The navigation option features a central multimedia controller for the radio, navigation system, iPod interface, trip computer, Bluetooth phone, and settings in the Driver Information System. It uses a large rotating knob and six buttons. Compared to BMW's iDrive, the Hyundai system is simpler to use, but it still adds a couple steps to simple tasks like programming a radio station. The iPod interface works well, too, displaying songs, artists or playlists on the dashboard screen. However, returning to a previous menu always starts you over alphabetically. It would be nice if the system returned to the last spot you visited. Nonetheless, other manufacturers would do well to study the simplicity of Hyundai's multimedia interface.
All navigation options include a 40-gigabyte hard drive to hold music files and navigation map information. Songs can be loaded from CDs or through a USB interface.
The front seats are comfortable, but sit up higher than we'd prefer and they don't have all that many adjustments for a car with this level of luxury. Front and rear head and leg room are plentiful. Only tall rear passengers will have a complaint, and probably only with head room. Four occupants should ride with ease in the Genesis. A fifth passenger, however, will have to deal with the driveshaft hump as well as a seat hump in the rear center seat. Getting in and out of the Genesis is easy.
The trunk is deep, with 16.0 cubic feet of cargo room. However, the rear seats do not fold. Hyundai opted against them for structural reasons. A rear pass-through is provided.
Genesis 3.8 ($33,000) comes standard with leather upholstery; dual-zone automatic climate control; tilt/telescoping, leather-wrapped steering wheel with audio controls; cruise control; heated front seats; eight-way power-adjustable driver's seat with lumbar adjustment; four-way power-adjustable passenger seat; heated power mirrors; power windows and door locks; remote keyless access and starting; seven-speaker AM/FM/CD/MP3 stereo; XM Satellite Radio; auxiliary audio input jack; iPod interface; Bluetooth wireless cell phone link; auto-dimming rearview mirror; compass; universal garage door opener; automatic headlights; theft-deterrent system; fog lights; and P225/55R17 tires on alloy wheels.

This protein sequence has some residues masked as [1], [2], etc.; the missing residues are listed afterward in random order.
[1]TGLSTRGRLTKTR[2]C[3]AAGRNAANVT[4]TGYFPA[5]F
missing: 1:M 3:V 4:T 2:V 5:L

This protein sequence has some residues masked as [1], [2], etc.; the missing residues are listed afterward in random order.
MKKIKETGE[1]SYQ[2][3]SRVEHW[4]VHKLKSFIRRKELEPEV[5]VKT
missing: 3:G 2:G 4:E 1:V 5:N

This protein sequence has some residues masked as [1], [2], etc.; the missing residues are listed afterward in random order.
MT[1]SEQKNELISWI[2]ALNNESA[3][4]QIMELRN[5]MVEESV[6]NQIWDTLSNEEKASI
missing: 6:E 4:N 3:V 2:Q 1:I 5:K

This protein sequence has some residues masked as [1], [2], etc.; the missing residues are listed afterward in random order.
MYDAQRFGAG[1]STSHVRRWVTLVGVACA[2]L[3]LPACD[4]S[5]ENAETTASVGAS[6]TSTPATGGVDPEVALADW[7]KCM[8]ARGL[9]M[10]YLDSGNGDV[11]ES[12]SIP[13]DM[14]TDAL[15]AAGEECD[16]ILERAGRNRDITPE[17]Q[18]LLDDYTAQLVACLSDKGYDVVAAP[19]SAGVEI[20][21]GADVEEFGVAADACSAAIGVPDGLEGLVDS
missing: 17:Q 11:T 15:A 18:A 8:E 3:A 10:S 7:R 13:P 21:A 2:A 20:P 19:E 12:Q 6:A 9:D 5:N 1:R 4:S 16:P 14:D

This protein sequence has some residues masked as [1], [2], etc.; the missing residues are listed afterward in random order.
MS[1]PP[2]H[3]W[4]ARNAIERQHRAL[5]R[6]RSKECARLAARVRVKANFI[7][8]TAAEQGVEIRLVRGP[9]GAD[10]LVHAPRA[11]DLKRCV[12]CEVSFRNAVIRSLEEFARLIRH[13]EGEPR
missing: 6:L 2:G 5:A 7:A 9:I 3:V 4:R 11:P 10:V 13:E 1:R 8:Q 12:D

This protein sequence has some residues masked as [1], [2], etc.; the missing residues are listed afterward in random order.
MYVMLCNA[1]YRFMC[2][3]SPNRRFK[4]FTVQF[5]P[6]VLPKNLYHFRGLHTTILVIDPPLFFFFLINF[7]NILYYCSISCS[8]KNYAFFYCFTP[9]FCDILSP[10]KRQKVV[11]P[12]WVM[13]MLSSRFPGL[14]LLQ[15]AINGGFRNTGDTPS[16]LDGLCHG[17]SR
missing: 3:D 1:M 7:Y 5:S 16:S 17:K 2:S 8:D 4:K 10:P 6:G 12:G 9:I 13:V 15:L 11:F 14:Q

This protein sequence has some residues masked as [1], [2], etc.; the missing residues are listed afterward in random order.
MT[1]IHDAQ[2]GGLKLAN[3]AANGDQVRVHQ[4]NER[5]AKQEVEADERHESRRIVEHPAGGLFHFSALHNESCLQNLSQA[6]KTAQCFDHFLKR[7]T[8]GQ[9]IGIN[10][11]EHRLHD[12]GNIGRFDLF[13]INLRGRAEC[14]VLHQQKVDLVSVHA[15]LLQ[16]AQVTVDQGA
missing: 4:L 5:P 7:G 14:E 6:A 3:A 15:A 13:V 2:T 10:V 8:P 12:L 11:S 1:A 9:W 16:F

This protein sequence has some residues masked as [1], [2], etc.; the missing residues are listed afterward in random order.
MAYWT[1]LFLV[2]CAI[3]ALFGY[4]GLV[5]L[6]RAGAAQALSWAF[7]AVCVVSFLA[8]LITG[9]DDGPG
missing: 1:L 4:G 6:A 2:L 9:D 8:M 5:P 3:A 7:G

Options for the 3.8 include a Premium Package ($2,500) that adds a sunroof; premium leather upholstery; leather-wrapped dash and door trim; power tilt/telescoping steering wheel; memory for the driver's seat, exterior mirrors and steering wheel; Lexicon 14-speaker audio system; six-disc CD changer; automatic windshield defogger; rain-sensing wipers; and a power rear sunshade. The Premium Navigation Package ($2,000) has P235/50R18 tires on alloy wheels with chrome inserts, navigation with a 40-gigabyte hard drive, XM NavTraffic with a 90-day subscription, and rearview camera. The Technology Package ($5,500) also comes with the larger wheels and tires; and includes front and rear park assist; Ultimate Navigation with hard drive; heated/cooled driver's seat; 17-speaker Lexicon audio system with 7.1 Surround Sound, HD radio, and XM NavTraffic; rearview camera; smart cruise control; electronic parking brake,; and adaptive, auto-leveling xenon headlights.
The Genesis 4.6 ($43,000) comes loaded with all of the standard and optional equipment from the Genesis 3.8, plus electro-hydraulic power steering, chrome bodyside moldings, illuminated door sill plates, woodgrain trim on the steering wheel, and auto-dimming outside mirrors. There are no options for the 4.6.
Safety features include dual front airbags, front and rear side airbags, curtain side airbags, tire-pressure monitor, electronic active front head restraints, antilock brakes with brake assist and electronic brake-force distribution, traction control, and electronic stability control. Front and rear park assist and a rearview camera are standard on the 4.6 and come with the Technology Package and the 3.8.
NewCarTestDrive.com correspondent Kirk Bell filed this report from Santa Barbara, California.